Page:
Wednesday, 12 October 2011
DOMAINE LE BOUC A TROIS PATTES
Who has ever met a three legged goat? Not unless it has had a horrible accident. The name apparently is a parody on a wine called le mouton à cinq pattes, and the official trade mark for a cheap claret sold in local supermarkets in the Languedoc. It has never come my way. Wim Wagemans obviously has a sense of humour, as well as a small wine estate in the Orb valley beyond Lamalou les Bains at Mons-la-Trivalle. He and his wife Katya come from Belgium; in 2005 they began looking for a nice place to live and grow some vines. He was a civil servant and she worked in the travel business, with Thomas Cook, and through a chapter of accidents they arrived at Mons-la-Trivalle in 2006. They sensed that the valley would be a good place for growing grapes; the nights are cooler than much of the rest of the Languedoc, but there were not that many vineyards here. And the coop in Mons la Trivalle had closed, so there were vineyards available.
And why the Languedoc? It’s more fun from a winemaking point of view. There are lots of different grape varieties, both red and white and it is the one place in France where you have a similar freedom as in the New World. Wim was looking for liberty, for an opportunity for creativity and there is no doubt that in his wines he is exploring every opportunity. Blends can vary from year to year. Sometimes he destems; sometimes he does not. Maceration times car vary; he uses cultured yeast, but tries to limit his use of sulphur to an absolute minimum. He is organic, but has not bothered with a certificate.
Altogether they have five hectares, in about ten plots, mostly around Mons, including a plot of 60 year Carignan just by the old barn, once a goat shed, which is now their cellar. There is also some Chardonnay, in an even cooler site at Taussac-la-Billiere in the hills above Lamalou. That is their only white. And for reds they have Carignan, Tempranillo, Grenache, Cinsaut and Syrah, in vineyards that they have either bought or rented, and in 2009 they have planted some red Muscat. The cellar is small and neat, and pretty cramped, with fibre glass vats and a row of barrels. Nor is it easy to find, unless you already know the way. Fortunately I was with my tasting buddy Lits, who had been there before. so knew the way.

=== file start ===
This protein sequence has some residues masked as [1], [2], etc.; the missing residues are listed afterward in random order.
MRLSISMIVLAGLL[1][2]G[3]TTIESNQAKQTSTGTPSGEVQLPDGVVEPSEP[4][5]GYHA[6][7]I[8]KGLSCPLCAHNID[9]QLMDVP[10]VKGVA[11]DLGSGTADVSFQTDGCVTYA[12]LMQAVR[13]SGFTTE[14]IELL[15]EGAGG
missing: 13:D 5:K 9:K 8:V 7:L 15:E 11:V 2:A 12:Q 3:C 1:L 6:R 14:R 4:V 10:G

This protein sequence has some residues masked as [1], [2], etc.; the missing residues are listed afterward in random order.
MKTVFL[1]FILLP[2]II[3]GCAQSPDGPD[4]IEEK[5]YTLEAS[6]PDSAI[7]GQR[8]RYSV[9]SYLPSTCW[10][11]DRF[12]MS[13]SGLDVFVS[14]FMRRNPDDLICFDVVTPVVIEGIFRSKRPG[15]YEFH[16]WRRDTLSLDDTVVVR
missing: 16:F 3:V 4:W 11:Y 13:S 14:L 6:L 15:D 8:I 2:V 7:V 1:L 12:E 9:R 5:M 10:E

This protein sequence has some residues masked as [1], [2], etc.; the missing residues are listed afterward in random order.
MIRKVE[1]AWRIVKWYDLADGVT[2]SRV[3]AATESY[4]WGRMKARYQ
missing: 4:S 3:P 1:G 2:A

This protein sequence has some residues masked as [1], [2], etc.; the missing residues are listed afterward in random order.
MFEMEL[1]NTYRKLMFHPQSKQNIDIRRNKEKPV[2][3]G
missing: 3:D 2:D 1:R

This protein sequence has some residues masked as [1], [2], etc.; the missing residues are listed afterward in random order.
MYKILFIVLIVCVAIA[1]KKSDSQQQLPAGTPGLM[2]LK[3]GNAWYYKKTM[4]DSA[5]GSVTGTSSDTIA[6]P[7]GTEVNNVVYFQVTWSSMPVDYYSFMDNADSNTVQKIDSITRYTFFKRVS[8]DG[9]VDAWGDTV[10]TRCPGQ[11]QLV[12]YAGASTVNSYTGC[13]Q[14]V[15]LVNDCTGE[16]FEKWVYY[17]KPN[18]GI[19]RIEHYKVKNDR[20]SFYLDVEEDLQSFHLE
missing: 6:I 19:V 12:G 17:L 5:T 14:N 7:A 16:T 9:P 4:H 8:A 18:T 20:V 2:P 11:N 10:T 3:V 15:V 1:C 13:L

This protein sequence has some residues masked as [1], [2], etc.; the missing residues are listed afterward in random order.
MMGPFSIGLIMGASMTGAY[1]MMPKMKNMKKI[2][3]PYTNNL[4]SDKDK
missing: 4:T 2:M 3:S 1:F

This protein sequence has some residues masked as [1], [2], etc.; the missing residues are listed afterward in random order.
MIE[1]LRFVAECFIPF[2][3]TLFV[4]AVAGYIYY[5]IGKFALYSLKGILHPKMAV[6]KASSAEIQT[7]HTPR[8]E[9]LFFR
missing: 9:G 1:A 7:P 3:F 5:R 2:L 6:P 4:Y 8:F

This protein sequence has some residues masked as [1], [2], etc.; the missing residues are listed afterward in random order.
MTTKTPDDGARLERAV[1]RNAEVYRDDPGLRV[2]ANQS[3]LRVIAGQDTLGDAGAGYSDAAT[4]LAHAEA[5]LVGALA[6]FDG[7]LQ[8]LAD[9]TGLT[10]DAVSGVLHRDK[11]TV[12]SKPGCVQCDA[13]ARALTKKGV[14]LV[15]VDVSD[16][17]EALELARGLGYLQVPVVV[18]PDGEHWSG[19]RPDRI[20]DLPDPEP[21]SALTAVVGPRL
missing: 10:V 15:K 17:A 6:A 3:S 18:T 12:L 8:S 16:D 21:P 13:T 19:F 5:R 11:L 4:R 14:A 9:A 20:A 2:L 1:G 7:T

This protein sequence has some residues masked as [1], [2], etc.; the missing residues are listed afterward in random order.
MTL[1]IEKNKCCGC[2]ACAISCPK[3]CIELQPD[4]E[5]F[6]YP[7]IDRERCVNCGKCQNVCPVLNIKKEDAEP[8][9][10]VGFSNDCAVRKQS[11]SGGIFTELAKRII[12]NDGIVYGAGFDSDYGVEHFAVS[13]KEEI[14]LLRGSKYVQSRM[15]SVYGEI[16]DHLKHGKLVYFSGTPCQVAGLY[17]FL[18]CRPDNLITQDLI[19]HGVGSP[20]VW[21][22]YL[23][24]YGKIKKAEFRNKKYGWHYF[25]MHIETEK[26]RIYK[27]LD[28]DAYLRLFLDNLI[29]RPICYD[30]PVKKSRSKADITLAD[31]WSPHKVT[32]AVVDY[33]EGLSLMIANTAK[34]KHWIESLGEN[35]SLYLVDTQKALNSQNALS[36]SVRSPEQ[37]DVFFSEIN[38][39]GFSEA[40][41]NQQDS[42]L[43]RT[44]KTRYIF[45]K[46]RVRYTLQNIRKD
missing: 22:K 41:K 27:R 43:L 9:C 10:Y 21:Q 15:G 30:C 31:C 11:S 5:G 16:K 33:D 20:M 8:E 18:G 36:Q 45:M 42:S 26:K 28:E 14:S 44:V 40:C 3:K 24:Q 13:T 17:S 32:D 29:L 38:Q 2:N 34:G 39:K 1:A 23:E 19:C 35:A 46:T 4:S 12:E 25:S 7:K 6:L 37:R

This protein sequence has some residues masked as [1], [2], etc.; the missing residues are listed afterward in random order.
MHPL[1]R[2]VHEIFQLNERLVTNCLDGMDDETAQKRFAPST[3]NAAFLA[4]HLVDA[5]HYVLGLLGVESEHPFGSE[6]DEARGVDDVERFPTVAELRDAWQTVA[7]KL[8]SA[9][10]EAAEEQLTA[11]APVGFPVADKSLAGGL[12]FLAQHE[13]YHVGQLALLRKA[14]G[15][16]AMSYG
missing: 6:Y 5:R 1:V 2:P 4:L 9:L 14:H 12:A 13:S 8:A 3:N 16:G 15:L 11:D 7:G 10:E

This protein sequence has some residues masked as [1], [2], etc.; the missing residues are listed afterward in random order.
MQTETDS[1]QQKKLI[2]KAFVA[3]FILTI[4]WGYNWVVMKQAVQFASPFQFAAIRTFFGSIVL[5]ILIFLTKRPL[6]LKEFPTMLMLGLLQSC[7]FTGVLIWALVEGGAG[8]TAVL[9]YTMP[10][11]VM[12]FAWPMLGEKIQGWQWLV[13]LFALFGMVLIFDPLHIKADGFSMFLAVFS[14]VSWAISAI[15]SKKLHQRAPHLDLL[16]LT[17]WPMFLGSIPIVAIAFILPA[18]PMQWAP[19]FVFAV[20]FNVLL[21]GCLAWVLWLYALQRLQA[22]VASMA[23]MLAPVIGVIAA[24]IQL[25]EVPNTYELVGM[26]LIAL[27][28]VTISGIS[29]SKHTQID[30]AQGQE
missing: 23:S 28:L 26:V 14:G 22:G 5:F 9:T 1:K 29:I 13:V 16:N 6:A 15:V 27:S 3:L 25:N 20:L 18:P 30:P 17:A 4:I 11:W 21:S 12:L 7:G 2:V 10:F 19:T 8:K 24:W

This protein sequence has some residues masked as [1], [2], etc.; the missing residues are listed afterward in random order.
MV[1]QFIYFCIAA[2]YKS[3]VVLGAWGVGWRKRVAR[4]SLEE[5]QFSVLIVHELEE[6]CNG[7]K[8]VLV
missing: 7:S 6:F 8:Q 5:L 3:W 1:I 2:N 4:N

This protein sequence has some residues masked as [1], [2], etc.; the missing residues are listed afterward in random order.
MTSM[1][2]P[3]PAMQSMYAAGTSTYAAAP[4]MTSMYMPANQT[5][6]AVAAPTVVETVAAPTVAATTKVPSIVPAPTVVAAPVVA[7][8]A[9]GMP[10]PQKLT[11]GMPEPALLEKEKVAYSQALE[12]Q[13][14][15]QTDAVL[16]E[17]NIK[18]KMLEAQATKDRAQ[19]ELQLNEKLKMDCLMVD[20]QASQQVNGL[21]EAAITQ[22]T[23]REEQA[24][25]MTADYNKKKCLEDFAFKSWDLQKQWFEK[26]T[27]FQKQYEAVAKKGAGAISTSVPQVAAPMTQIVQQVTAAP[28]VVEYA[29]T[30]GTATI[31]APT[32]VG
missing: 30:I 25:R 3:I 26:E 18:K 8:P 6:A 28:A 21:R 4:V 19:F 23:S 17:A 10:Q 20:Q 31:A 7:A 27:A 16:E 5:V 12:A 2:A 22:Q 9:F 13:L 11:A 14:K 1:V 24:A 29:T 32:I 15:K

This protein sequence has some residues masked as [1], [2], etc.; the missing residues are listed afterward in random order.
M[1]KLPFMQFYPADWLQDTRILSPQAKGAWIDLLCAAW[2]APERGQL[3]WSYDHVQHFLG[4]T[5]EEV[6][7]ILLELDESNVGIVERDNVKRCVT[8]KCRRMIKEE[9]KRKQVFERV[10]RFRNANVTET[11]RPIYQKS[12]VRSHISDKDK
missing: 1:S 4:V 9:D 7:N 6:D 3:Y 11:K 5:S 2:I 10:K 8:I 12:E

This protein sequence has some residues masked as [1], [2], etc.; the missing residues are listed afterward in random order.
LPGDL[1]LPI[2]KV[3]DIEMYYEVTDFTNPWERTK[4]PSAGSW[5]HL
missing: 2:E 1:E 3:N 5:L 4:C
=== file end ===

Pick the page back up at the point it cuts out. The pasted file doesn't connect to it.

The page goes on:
Wim is pretty much self-taught; he has done some stages, with Luc Ollier at Ollier Taillefer and a couple in Burgundy, which accounts for his enthusiasm for Chardonnay; 'the Chablis style', observed Wim. The vineyard is quite high, at 305 metres, on clay and limestone; there is a lot of clay, so the soil is cold, and the vines are exposed to a cold north wind. The 2010 was sold out, and the 2011 en pleine fermentation. Tasting fermenting grape juice that is still full of sugar is not my forte so I declined that particular invitation and kept to the finished wines. But it sounded tempting. I must go back when there is some to taste.
All their wines are Vin de Pays de la Haute Vallée de l’Orb.
2010 Rosé – 6.50€
A pure Syrah, pressed immediately. Quite a deep colour, with a firm dry nose. Some dry raspberries on the palate, a touch of tannin and a dry finish. A food wine. It is half fermented in wood, and half in vat, and was altogether quite sturdy and serious.
2009 Sous le Tilleul – 6.50